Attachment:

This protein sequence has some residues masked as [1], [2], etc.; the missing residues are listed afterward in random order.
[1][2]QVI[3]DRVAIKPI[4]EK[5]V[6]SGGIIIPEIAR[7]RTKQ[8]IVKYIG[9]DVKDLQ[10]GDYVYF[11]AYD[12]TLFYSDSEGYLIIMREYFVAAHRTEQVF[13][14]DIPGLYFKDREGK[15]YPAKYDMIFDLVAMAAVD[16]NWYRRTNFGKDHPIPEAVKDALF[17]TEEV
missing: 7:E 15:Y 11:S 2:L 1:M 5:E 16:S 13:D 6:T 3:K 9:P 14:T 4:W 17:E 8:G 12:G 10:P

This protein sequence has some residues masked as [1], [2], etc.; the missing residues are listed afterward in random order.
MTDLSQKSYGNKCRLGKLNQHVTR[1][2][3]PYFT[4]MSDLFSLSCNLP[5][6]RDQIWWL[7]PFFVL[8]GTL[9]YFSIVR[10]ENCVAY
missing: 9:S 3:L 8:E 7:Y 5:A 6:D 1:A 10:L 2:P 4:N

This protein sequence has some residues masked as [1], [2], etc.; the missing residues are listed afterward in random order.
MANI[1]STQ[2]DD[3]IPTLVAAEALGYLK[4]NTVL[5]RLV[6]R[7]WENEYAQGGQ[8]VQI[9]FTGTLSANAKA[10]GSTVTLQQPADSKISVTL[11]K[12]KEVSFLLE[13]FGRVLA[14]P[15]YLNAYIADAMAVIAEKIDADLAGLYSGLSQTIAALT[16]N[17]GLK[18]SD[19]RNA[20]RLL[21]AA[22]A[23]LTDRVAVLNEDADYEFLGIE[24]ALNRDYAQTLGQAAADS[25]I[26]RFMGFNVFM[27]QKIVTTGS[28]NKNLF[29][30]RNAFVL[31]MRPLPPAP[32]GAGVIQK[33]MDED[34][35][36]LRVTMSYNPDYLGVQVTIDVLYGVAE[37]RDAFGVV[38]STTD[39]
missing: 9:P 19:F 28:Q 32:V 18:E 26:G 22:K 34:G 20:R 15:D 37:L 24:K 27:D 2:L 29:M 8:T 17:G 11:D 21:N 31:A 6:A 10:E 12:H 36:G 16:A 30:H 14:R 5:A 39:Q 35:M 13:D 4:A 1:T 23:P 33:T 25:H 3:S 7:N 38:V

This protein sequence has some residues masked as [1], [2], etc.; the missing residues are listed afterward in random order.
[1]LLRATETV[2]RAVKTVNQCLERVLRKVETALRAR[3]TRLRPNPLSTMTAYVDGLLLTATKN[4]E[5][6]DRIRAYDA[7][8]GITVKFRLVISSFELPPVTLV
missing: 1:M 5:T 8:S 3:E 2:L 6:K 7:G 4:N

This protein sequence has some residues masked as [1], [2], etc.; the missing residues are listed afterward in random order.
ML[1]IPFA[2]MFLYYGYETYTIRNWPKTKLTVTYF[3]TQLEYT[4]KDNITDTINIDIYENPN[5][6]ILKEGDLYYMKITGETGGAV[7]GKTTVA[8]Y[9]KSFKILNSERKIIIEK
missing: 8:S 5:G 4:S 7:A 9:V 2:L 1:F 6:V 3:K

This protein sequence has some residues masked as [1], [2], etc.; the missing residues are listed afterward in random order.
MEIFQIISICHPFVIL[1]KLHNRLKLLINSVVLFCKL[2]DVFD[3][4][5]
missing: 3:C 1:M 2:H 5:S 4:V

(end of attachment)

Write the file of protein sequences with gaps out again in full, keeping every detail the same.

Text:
This protein sequence has some residues masked as [1], [2], etc.; the missing residues are listed afterward in random order.
[1][2]QVI[3]DRVAIKPI[4]EK[5]V[6]SGGIIIPEIAR[7]RTKQ[8]IVKYIG[9]DVKDLQ[10]GDYVYF[11]AYD[12]TLFYSDSEGYLIIMREYFVAAHRTEQVF[13][14]DIPGLYFKDREGK[15]YPAKYDMIFDLVAMAAVD[16]NWYRRTNFGKDHPIPEAVKDALF[17]TEEV
missing: 7:E 15:Y 11:S 2:L 1:M 5:E 16:S 13:D 6:T 3:K 9:P 14:T 4:W 17:E 8:G 12:G 10:P

This protein sequence has some residues masked as [1], [2], etc.; the missing residues are listed afterward in random order.
MTDLSQKSYGNKCRLGKLNQHVTR[1][2][3]PYFT[4]MSDLFSLSCNLP[5][6]RDQIWWL[7]PFFVL[8]GTL[9]YFSIVR[10]ENCVAY
missing: 9:S 3:L 8:E 7:Y 5:A 6:D 1:A 10:L 2:P 4:N

This protein sequence has some residues masked as [1], [2], etc.; the missing residues are listed afterward in random order.
MANI[1]STQ[2]DD[3]IPTLVAAEALGYLK[4]NTVL[5]RLV[6]R[7]WENEYAQGGQ[8]VQI[9]FTGTLSANAKA[10]GSTVTLQQPADSKISVTL[11]K[12]KEVSFLLE[13]FGRVLA[14]P[15]YLNAYIADAMAVIAEKIDADLAGLYSGLSQTIAALT[16]N[17]GLK[18]SD[19]RNA[20]RLL[21]AA[22]A[23]LTDRVAVLNEDADYEFLGIE[24]ALNRDYAQTLGQAAADS[25]I[26]RFMGFNVFM[27]QKIVTTGS[28]NKNLF[29][30]RNAFVL[31]MRPLPPAP[32]GAGVIQK[33]MDED[34][35][36]LRVTMSYNPDYLGVQVTIDVLYGVAE[37]RDAFGVV[38]STTD[39]
missing: 9:P 19:F 28:Q 32:V 18:E 26:G 22:K 34:G 20:R 15:D 37:L 24:K 27:D 2:L 29:M 8:T 17:G 11:D 21:N 31:A 6:A 10:E 12:H 36:G 16:A 30:H 14:R 5:A 39:Q 35:M 13:D 4:A 1:T 23:P 33:T 25:H 3:S 7:N 38:V

This protein sequence has some residues masked as [1], [2], etc.; the missing residues are listed afterward in random order.
[1]LLRATETV[2]RAVKTVNQCLERVLRKVETALRAR[3]TRLRPNPLSTMTAYVDGLLLTATKN[4]E[5][6]DRIRAYDA[7][8]GITVKFRLVISSFELPPVTLV
missing: 1:M 5:T 8:S 3:E 2:L 6:K 7:G 4:N

This protein sequence has some residues masked as [1], [2], etc.; the missing residues are listed afterward in random order.
ML[1]IPFA[2]MFLYYGYETYTIRNWPKTKLTVTYF[3]TQLEYT[4]KDNITDTINIDIYENPN[5][6]ILKEGDLYYMKITGETGGAV[7]GKTTVA[8]Y[9]KSFKILNSERKIIIEK
missing: 8:S 5:G 4:S 7:A 9:V 2:L 1:F 6:V 3:K

This protein sequence has some residues masked as [1], [2], etc.; the missing residues are listed afterward in random order.
MEIFQIISICHPFVIL[1]KLHNRLKLLINSVVLFCKL[2]DVFD[3][4][5]
missing: 3:C 1:M 2:H 5:S 4:V